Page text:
As parents we are obsessed with carefully marking all kinds
of milestones; umbilical cord detritus, first solid food, first steps, haircuts
and lost teeth. But I’m obsessed with a different kind of milestone: my kids’
first memories. A first memory is a difficult thing to track, especially when
your kids are so young and you can’t be sure what’s sticking, kind of like
trying to nail Jell-O to the wall.
At each new phase of my children’s lives I flash back to my
own childhood and compare my own experiences to the ones I’m helping them
create right now, especially my 4-year-old daughter. The fact that she is old
enough to remember and, more importantly, hold me accountable for my parenting
is terrifying. I think that’s the scariest part: being held accountable.
The knowledge that my parenting is now going down in the
history book of her brain is numbing sometimes. Parenting a baby is tough, to
be sure, but the one saving grace is that the kid is so young she won’t
remember all of your mistakes. The time you lost it and said the F-word then
cried for two hours over your stretch marks? Gone with the wind. But now? Now my daughter is carefully
observing everything I do and say. Not only do I have to be careful of what
comes out of my mouth, but I can no longer phone it in by feigning interest in
her artwork, or pretending to watch a cartoon with her while secretly reading
blogs on my iPhone. Because she’s on to me.
As a result, I’ve had to up my
parenting game or face the fact that she’ll spend the rest of my life reminding
me of that one time when I did that one thing and what a horrible mother I am
because of it.
So what will be her first memory, I wonder? My first memory
is from the age of 3 so, chances are, at 4, Violet’s is already imprinted
somewhere on her brain. The other day—apropos of nothing—she said, “Mom, remember when I threw up in the McDonald’s
bag on the way to the lake? And Grandma was there too?"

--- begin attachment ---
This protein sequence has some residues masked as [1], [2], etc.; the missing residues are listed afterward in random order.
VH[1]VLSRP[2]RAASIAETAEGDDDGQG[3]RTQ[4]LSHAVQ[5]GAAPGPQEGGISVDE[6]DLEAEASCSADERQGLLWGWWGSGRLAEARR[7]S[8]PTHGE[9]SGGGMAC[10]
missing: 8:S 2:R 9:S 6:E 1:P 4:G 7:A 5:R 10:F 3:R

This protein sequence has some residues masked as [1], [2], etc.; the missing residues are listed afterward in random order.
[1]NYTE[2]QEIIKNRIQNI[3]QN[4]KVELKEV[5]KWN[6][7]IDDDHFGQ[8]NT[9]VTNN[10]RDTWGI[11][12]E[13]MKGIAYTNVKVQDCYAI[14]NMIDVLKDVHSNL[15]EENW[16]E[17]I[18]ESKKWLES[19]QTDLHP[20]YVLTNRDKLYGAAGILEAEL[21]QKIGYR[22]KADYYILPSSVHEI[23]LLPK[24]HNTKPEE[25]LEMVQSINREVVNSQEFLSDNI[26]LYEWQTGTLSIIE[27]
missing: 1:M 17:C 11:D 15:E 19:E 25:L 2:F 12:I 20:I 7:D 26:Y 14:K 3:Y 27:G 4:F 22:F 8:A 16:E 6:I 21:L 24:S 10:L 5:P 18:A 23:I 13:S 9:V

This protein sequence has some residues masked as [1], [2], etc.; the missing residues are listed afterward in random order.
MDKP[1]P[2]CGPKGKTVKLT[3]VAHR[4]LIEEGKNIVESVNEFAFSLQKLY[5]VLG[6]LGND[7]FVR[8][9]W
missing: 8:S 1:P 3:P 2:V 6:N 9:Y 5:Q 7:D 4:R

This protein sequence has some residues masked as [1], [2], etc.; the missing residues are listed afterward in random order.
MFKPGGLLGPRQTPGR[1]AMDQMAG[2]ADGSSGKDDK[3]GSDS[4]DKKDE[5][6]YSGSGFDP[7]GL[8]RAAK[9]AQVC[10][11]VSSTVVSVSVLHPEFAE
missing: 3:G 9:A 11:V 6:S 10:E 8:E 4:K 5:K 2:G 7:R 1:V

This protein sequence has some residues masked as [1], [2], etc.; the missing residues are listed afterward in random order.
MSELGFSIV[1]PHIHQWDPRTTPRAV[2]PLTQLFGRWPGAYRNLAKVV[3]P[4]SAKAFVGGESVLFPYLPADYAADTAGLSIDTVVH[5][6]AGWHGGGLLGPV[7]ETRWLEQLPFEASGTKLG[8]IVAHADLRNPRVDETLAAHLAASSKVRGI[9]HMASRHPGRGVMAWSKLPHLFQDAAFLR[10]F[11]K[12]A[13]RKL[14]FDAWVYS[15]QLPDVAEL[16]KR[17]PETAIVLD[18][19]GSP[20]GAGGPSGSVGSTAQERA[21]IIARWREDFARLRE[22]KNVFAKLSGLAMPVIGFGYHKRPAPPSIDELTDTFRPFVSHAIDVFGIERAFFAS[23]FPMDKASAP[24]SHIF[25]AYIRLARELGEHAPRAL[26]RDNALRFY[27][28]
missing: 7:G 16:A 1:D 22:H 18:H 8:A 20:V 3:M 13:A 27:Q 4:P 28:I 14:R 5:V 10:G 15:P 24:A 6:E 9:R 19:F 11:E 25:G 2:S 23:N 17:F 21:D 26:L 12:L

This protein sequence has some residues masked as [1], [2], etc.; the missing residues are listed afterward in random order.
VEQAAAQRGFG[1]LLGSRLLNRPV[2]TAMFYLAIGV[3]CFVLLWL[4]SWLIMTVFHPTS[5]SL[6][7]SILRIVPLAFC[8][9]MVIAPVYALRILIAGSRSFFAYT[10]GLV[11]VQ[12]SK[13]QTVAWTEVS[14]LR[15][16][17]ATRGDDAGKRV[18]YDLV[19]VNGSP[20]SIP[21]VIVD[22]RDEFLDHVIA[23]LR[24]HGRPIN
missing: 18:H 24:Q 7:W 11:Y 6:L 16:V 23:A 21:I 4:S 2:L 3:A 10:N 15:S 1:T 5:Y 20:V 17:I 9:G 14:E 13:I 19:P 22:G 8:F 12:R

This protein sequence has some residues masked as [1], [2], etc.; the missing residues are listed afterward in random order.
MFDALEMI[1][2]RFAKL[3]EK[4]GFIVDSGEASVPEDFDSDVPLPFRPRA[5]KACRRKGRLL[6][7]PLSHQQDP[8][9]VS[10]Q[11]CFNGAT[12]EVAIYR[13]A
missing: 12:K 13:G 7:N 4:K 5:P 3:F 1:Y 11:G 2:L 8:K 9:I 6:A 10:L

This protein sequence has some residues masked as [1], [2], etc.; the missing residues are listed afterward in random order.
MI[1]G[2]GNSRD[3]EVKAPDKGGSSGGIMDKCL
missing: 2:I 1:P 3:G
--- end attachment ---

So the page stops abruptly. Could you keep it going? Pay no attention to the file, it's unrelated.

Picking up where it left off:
The question hit me like a sock of pennies. The memory is
accurate, it happened a full year ago when she was 3. We hadn’t discussed
it after the fact so her pulling it out of thin air like that blew my mind.
That’s a real memory right there. Not a memory of a conversation we had later about
the incident but a bona fide memory.
I’m acutely aware of the fact that I’m officially being held accountable for my parenting by the most important judge in the world: my 4-year-old.
Maybe that’s her first memory? It figures. Some kids
remember catching fireflies at dusk, and my kid remembers puking into an old
McDonald’s sack while riding in her car seat. It’s as good as any, I guess,
although I admit I had hoped that maybe sitting on our porch swing with me
during a rainstorm or strapped to dad’s back while he mowed the lawn might’ve
been the first memory. But we can’t control these things, can we?
I remember 4 years old; my 4th birthday party, playing
with my brother, my parents yelling, Cap’n Crunch tearing up the roof of my
mouth at the breakfast table, moving to our new house, my dad being there and
then not being there. I remember a lot. And now I’m acutely aware of the fact
that I’m officially being held accountable for my parenting by the most
important judge in the world: my 4-year-old.
It’s something I constantly remind
myself of whenever I’m with her. Is this something 34-year-old Violet will
remember? Sometimes it’s a good memory I’m creating for her but just as often I
worry it’s a bad one. Was I too harsh with her there? Did I yell too loud? Am I
doing it wrong?
It’s something all parents wonder, but, in dealing with our
children now, it’s helpful to envision the adults they’ll be in the future and
ask ourselves what kind of memories we’re creating for them.
What’s your first memory? Any idea what your children’s
first memories are?